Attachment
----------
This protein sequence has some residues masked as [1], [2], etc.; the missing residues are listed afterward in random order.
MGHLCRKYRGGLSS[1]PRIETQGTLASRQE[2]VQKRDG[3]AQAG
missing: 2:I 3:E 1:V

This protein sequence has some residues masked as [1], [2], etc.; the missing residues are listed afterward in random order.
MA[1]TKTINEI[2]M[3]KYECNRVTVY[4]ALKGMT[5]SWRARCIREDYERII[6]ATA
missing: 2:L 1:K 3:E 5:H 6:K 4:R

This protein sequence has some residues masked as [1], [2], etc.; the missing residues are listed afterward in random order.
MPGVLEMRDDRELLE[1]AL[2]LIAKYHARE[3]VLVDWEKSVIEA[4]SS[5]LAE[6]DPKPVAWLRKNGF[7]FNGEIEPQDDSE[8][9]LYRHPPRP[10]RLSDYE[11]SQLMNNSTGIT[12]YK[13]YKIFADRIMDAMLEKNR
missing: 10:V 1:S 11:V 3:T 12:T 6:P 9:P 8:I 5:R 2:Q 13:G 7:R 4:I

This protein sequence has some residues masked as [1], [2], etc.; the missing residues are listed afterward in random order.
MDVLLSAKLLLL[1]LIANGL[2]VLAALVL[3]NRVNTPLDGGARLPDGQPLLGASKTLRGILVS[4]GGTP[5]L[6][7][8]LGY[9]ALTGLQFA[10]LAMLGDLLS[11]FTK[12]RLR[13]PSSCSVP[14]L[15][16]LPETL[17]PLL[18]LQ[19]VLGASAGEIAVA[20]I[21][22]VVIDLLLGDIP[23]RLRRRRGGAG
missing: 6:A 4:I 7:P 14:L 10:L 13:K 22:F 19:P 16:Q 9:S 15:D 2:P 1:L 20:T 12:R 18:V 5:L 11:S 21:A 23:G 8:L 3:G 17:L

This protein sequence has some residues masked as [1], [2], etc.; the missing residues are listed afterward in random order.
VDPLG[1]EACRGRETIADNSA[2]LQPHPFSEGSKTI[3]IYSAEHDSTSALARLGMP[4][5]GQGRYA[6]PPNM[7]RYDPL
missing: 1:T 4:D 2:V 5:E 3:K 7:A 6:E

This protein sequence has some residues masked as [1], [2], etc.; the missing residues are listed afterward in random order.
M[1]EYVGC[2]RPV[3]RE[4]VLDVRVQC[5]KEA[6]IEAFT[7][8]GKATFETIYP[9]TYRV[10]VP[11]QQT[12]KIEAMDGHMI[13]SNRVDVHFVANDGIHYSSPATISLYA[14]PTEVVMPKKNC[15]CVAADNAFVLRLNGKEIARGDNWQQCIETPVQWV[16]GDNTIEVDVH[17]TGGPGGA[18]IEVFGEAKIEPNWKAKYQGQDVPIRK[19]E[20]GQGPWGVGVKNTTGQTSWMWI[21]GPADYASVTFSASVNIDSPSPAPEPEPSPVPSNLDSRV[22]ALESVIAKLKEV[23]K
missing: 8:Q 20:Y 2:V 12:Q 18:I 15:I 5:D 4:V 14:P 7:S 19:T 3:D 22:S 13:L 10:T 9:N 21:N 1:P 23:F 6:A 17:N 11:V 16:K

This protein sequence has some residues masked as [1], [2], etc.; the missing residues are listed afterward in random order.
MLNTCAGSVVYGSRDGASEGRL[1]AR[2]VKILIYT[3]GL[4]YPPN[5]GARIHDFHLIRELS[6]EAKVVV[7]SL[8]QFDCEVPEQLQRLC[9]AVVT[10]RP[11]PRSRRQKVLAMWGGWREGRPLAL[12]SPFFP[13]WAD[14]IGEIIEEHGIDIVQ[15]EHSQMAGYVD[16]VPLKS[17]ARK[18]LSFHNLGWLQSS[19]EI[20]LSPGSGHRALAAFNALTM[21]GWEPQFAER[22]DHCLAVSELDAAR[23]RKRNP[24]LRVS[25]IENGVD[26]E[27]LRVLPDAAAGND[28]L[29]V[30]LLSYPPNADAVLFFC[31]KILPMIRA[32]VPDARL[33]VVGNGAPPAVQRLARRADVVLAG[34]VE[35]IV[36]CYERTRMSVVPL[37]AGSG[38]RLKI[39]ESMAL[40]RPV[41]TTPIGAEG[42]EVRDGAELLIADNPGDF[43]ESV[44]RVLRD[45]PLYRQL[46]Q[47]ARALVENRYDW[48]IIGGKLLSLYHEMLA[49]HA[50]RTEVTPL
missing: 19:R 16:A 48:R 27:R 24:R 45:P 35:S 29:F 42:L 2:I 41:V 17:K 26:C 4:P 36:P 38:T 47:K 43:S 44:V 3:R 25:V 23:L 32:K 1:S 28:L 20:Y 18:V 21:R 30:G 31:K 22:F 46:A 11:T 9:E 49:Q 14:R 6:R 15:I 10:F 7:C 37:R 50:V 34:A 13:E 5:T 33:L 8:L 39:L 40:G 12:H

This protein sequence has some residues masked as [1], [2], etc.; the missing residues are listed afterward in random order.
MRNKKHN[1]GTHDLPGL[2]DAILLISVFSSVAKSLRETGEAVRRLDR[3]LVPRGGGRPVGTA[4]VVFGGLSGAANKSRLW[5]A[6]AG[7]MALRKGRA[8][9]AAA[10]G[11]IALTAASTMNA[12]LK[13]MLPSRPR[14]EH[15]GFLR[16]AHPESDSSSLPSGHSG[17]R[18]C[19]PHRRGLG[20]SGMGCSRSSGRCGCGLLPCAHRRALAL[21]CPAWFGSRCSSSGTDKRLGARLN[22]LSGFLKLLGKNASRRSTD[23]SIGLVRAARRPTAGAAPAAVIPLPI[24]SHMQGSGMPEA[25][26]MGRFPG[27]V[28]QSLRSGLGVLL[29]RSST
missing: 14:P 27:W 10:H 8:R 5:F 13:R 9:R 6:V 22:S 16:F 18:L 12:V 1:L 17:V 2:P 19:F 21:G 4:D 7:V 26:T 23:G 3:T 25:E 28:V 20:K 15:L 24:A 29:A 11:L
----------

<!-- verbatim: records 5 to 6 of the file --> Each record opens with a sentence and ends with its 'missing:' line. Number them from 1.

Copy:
This protein sequence has some residues masked as [1], [2], etc.; the missing residues are listed afterward in random order.
VDPLG[1]EACRGRETIADNSA[2]LQPHPFSEGSKTI[3]IYSAEHDSTSALARLGMP[4][5]GQGRYA[6]PPNM[7]RYDPL
missing: 1:T 4:D 2:V 5:E 3:K 7:A 6:E

This protein sequence has some residues masked as [1], [2], etc.; the missing residues are listed afterward in random order.
M[1]EYVGC[2]RPV[3]RE[4]VLDVRVQC[5]KEA[6]IEAFT[7][8]GKATFETIYP[9]TYRV[10]VP[11]QQT[12]KIEAMDGHMI[13]SNRVDVHFVANDGIHYSSPATISLYA[14]PTEVVMPKKNC[15]CVAADNAFVLRLNGKEIARGDNWQQCIETPVQWV[16]GDNTIEVDVH[17]TGGPGGA[18]IEVFGEAKIEPNWKAKYQGQDVPIRK[19]E[20]GQGPWGVGVKNTTGQTSWMWI[21]GPADYASVTFSASVNIDSPSPAPEPEPSPVPSNLDSRV[22]ALESVIAKLKEV[23]K
missing: 8:Q 20:Y 2:V 12:Q 18:I 15:I 5:D 4:V 14:P 7:S 19:T 3:D 22:S 13:L 10:T 9:N 21:N 1:P 23:F 6:A 17:N 11:V 16:K